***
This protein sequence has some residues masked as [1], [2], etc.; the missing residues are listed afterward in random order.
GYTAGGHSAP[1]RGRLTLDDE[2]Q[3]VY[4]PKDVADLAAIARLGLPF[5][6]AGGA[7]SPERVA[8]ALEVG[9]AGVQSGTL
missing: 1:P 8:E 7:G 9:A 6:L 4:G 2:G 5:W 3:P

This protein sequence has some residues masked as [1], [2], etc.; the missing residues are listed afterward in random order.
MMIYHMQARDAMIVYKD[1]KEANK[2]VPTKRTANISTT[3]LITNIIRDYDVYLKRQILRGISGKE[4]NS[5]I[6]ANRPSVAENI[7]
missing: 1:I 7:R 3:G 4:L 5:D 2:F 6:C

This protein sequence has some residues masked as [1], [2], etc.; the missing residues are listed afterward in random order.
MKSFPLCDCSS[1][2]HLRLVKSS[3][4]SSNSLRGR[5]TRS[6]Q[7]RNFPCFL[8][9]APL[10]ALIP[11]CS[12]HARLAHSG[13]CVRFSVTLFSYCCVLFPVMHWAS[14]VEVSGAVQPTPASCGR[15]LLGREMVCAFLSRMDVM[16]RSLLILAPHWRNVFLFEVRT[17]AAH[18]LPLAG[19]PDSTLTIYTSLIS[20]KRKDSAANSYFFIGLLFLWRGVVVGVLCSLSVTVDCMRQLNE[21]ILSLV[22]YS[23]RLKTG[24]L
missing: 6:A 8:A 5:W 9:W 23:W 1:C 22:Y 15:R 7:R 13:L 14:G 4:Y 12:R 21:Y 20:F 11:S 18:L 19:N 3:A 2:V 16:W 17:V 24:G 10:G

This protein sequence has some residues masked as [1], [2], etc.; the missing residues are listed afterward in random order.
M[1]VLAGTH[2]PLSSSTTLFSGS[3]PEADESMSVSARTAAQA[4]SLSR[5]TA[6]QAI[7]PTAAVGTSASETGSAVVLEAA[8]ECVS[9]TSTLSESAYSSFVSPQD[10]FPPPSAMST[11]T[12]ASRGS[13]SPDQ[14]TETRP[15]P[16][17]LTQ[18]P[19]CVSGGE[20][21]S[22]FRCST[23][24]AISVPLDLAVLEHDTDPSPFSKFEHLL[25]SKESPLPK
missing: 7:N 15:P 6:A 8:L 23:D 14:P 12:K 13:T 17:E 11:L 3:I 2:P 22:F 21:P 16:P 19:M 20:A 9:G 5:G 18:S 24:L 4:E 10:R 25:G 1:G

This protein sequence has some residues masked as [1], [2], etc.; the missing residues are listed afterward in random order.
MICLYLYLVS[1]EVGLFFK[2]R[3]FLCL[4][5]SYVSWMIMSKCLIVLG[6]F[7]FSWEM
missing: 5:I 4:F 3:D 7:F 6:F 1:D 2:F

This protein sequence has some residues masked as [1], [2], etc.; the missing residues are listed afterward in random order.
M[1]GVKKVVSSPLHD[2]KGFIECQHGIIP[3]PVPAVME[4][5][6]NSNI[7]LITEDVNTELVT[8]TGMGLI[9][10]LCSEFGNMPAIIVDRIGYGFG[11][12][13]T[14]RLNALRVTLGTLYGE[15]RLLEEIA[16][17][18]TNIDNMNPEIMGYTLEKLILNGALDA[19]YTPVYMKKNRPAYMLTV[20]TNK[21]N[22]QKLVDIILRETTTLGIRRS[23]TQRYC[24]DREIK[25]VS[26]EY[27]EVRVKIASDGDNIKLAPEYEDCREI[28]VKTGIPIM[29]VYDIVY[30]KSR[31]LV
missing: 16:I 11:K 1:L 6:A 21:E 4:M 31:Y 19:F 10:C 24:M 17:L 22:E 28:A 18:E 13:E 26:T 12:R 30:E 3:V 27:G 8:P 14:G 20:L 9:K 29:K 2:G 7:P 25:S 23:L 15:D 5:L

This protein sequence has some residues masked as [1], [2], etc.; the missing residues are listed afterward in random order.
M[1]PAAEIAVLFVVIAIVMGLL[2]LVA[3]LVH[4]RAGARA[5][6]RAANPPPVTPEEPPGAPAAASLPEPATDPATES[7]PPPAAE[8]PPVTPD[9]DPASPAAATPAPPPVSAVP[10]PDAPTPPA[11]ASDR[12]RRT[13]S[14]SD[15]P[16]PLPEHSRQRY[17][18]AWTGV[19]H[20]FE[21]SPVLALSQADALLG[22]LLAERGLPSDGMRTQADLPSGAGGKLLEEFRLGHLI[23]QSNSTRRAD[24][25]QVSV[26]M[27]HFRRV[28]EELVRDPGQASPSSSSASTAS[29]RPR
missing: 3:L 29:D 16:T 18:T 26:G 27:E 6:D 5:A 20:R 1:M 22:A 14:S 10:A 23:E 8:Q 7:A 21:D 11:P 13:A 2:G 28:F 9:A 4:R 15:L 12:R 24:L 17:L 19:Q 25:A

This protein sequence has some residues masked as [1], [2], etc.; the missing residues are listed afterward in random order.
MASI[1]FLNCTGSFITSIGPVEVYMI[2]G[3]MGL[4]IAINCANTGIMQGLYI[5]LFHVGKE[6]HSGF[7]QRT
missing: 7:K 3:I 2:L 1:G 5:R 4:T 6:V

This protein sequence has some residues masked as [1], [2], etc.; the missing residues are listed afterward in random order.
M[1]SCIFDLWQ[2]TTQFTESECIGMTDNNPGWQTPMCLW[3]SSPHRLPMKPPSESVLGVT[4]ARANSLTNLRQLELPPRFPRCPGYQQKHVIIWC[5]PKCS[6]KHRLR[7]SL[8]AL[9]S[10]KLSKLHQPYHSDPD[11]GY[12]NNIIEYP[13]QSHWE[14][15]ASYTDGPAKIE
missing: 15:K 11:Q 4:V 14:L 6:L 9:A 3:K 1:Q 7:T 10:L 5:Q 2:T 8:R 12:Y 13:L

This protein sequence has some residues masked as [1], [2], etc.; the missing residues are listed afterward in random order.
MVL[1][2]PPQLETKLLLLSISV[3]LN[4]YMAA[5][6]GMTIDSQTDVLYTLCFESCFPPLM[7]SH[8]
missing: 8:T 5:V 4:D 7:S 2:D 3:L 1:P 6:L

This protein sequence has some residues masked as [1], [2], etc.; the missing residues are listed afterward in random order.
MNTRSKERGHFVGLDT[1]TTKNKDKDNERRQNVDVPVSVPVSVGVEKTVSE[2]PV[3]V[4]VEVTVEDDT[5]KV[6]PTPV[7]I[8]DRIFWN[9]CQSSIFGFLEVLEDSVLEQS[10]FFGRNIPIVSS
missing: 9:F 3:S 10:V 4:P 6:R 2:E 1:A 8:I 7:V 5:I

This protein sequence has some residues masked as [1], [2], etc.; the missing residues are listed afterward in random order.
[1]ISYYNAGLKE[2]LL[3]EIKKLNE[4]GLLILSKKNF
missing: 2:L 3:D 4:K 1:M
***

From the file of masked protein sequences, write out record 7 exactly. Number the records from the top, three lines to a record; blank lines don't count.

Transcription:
This protein sequence has some residues masked as [1], [2], etc.; the missing residues are listed afterward in random order.
M[1]PAAEIAVLFVVIAIVMGLL[2]LVA[3]LVH[4]RAGARA[5][6]RAANPPPVTPEEPPGAPAAASLPEPATDPATES[7]PPPAAE[8]PPVTPD[9]DPASPAAATPAPPPVSAVP[10]PDAPTPPA[11]ASDR[12]RRT[13]S[14]SD[15]P[16]PLPEHSRQRY[17][18]AWTGV[19]H[20]FE[21]SPVLALSQADALLG[22]LLAERGLPSDGMRTQADLPSGAGGKLLEEFRLGHLI[23]QSNSTRRAD[24][25]QVSV[26]M[27]HFRRV[28]EELVRDPGQASPSSSSASTAS[29]RPR
missing: 3:L 29:D 16:T 18:T 26:G 27:E 6:D 5:A 20:R 1:M 22:A 14:S 10:A 23:E 8:Q 7:A 21:D 11:P 13:A 2:G 28:F 9:A 4:R 15:L 12:R 24:L 17:L 19:Q 25:A